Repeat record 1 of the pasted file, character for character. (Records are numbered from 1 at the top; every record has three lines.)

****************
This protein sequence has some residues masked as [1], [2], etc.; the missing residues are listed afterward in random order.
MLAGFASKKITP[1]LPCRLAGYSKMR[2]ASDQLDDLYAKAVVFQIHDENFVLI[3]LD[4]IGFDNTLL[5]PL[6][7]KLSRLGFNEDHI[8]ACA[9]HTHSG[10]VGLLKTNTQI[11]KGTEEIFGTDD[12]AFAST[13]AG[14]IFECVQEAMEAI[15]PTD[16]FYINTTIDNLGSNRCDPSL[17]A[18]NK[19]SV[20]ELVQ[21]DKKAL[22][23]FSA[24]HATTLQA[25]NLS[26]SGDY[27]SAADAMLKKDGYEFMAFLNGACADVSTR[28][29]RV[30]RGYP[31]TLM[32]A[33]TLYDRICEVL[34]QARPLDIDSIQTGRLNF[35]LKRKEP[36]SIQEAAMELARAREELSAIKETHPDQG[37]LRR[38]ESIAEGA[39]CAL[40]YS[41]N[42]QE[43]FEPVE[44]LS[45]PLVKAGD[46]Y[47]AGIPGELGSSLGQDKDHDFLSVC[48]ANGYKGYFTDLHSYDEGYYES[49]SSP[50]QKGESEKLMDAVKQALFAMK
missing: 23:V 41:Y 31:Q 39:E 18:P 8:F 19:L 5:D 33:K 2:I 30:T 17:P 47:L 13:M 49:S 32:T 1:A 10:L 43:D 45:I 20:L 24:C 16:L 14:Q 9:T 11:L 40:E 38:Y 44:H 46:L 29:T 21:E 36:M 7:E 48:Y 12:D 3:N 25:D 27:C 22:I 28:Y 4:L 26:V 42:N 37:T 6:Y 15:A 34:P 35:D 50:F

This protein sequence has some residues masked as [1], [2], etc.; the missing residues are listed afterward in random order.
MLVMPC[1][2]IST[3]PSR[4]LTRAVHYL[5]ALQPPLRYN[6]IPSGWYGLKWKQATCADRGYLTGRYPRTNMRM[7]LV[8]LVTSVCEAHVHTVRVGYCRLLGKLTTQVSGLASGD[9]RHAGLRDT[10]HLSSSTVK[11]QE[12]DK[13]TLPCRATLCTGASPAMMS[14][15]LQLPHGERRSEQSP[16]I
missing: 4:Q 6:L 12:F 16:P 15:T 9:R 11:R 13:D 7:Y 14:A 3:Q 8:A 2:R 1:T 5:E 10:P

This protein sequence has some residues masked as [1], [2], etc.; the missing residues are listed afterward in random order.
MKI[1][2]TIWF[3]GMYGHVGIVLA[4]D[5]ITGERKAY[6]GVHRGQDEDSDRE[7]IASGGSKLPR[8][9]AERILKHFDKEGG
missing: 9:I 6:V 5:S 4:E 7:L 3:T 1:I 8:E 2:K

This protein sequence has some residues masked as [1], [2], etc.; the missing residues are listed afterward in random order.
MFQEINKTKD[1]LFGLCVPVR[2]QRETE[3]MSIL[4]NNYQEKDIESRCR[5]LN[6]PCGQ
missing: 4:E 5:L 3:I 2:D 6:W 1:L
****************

This protein sequence has some residues masked as [1], [2], etc.; the missing residues are listed afterward in random order.
MLAGFASKKITP[1]LPCRLAGYSKMR[2]ASDQLDDLYAKAVVFQIHDENFVLI[3]LD[4]IGFDNTLL[5]PL[6][7]KLSRLGFNEDHI[8]ACA[9]HTHSG[10]VGLLKTNTQI[11]KGTEEIFGTDD[12]AFAST[13]AG[14]IFECVQEAMEAI[15]PTD[16]FYINTTIDNLGSNRCDPSL[17]A[18]NK[19]SV[20]ELVQ[21]DKKAL[22][23]FSA[24]HATTLQA[25]NLS[26]SGDY[27]SAADAMLKKDGYEFMAFLNGACADVSTR[28][29]RV[30]RGYP[31]TLM[32]A[33]TLYDRICEVL[34]QARPLDIDSIQTGRLNF[35]LKRKEP[36]SIQEAAMELARAREELSAIKETHPDQG[37]LRR[38]ESIAEGA[39]CAL[40]YS[41]N[42]QE[43]FEPVE[44]LS[45]PLVKAGD[46]Y[47]AGIPGELGSSLGQDKDHDFLSVC[48]ANGYKGYFTDLHSYDEGYYES[49]SSP[50]QKGESEKLMDAVKQALFAMK
missing: 23:V 41:Y 31:Q 39:E 18:P 8:F 19:L 5:D 33:K 2:I 30:T 17:P 47:L 13:M 49:S 32:T 1:A 10:L 43:D 45:I 20:L 24:C 16:L 14:Q 9:T 11:L 40:E 38:Y 44:H 46:L 29:T 21:E 36:M 7:E 48:Y 12:D 3:N 25:D 27:C 22:I 28:Y 4:L 26:V 42:N 37:T 6:Y 15:A 34:P 35:D 50:F